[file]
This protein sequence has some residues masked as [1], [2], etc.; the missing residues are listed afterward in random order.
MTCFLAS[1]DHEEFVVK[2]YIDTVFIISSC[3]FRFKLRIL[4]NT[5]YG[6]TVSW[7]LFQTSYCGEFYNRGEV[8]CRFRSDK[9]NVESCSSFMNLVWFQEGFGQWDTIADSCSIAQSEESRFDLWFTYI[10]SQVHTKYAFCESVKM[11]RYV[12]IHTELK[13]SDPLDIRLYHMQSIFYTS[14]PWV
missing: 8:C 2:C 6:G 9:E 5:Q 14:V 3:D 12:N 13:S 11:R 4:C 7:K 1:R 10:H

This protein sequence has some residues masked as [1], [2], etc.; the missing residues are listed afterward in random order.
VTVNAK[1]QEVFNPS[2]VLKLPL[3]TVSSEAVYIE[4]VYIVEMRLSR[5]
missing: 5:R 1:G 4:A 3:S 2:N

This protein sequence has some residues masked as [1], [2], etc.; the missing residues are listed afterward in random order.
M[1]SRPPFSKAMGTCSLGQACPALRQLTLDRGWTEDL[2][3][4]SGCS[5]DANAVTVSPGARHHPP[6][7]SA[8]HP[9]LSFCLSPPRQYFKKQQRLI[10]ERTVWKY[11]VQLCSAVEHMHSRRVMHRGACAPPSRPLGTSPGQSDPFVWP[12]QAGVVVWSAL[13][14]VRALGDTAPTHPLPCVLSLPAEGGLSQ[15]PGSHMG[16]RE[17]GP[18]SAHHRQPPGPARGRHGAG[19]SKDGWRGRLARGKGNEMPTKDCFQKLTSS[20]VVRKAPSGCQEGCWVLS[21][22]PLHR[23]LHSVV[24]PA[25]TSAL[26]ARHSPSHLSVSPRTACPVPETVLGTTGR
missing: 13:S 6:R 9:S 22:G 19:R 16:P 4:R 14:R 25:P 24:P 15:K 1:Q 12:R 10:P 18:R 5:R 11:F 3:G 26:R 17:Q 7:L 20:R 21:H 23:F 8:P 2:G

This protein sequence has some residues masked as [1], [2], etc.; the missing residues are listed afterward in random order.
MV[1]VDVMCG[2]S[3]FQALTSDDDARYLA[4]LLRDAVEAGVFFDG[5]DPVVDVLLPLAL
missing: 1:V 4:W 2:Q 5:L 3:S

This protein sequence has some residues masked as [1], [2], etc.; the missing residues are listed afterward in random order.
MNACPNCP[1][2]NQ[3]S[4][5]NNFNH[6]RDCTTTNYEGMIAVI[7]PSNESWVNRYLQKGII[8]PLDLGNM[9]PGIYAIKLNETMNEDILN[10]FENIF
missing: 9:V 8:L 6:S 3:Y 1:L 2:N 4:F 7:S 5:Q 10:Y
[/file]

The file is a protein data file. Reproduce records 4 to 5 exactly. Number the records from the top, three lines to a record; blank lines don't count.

This protein sequence has some residues masked as [1], [2], etc.; the missing residues are listed afterward in random order.
MV[1]VDVMCG[2]S[3]FQALTSDDDARYLA[4]LLRDAVEAGVFFDG[5]DPVVDVLLPLAL
missing: 1:V 4:W 2:Q 5:L 3:S

This protein sequence has some residues masked as [1], [2], etc.; the missing residues are listed afterward in random order.
MNACPNCP[1][2]NQ[3]S[4][5]NNFNH[6]RDCTTTNYEGMIAVI[7]PSNESWVNRYLQKGII[8]PLDLGNM[9]PGIYAIKLNETMNEDILN[10]FENIF
missing: 9:V 8:L 6:S 3:Y 1:L 2:N 4:F 7:S 5:Q 10:Y